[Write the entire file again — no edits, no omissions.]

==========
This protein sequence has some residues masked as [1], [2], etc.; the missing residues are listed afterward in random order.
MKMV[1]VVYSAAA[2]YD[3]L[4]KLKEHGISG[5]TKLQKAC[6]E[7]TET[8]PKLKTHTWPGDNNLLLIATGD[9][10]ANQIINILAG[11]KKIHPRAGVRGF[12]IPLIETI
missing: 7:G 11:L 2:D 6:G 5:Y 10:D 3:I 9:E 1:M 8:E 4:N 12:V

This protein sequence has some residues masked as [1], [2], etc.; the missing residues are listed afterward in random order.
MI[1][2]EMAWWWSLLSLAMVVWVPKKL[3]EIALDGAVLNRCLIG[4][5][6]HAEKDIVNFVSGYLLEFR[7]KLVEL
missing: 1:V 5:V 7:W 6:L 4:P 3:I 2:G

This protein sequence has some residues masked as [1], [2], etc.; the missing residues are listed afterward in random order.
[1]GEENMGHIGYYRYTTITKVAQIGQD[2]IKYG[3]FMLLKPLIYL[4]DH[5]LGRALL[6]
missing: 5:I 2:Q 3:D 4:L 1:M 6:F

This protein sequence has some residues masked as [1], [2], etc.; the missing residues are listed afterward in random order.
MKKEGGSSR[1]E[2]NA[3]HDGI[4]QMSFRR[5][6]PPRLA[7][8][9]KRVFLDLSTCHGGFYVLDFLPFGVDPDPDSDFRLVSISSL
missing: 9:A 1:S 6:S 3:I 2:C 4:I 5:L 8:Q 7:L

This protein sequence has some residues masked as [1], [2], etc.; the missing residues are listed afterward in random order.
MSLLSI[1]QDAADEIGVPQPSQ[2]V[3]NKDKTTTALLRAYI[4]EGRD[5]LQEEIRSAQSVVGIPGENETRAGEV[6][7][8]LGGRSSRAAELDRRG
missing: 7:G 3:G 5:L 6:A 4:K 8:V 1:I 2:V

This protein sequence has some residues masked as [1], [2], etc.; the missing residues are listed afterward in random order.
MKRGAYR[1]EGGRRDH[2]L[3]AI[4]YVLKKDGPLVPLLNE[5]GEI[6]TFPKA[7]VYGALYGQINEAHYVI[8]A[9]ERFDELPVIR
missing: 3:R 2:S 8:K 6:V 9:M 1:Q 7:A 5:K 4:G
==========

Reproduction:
This protein sequence has some residues masked as [1], [2], etc.; the missing residues are listed afterward in random order.
MKMV[1]VVYSAAA[2]YD[3]L[4]KLKEHGISG[5]TKLQKAC[6]E[7]TET[8]PKLKTHTWPGDNNLLLIATGD[9][10]ANQIINILAG[11]KKIHPRAGVRGF[12]IPLIETI
missing: 7:G 11:L 2:D 6:G 5:Y 10:D 3:I 9:E 1:M 8:E 4:N 12:V

This protein sequence has some residues masked as [1], [2], etc.; the missing residues are listed afterward in random order.
MI[1][2]EMAWWWSLLSLAMVVWVPKKL[3]EIALDGAVLNRCLIG[4][5][6]HAEKDIVNFVSGYLLEFR[7]KLVEL
missing: 1:V 5:V 7:W 6:L 4:P 3:I 2:G

This protein sequence has some residues masked as [1], [2], etc.; the missing residues are listed afterward in random order.
[1]GEENMGHIGYYRYTTITKVAQIGQD[2]IKYG[3]FMLLKPLIYL[4]DH[5]LGRALL[6]
missing: 5:I 2:Q 3:D 4:L 1:M 6:F

This protein sequence has some residues masked as [1], [2], etc.; the missing residues are listed afterward in random order.
MKKEGGSSR[1]E[2]NA[3]HDGI[4]QMSFRR[5][6]PPRLA[7][8][9]KRVFLDLSTCHGGFYVLDFLPFGVDPDPDSDFRLVSISSL
missing: 9:A 1:S 6:S 3:I 2:C 4:I 5:L 8:Q 7:L

This protein sequence has some residues masked as [1], [2], etc.; the missing residues are listed afterward in random order.
MSLLSI[1]QDAADEIGVPQPSQ[2]V[3]NKDKTTTALLRAYI[4]EGRD[5]LQEEIRSAQSVVGIPGENETRAGEV[6][7][8]LGGRSSRAAELDRRG
missing: 7:G 3:G 5:L 6:A 4:K 8:V 1:I 2:V

This protein sequence has some residues masked as [1], [2], etc.; the missing residues are listed afterward in random order.
MKRGAYR[1]EGGRRDH[2]L[3]AI[4]YVLKKDGPLVPLLNE[5]GEI[6]TFPKA[7]VYGALYGQINEAHYVI[8]A[9]ERFDELPVIR
missing: 3:R 2:S 8:K 6:V 9:M 1:Q 7:A 5:K 4:G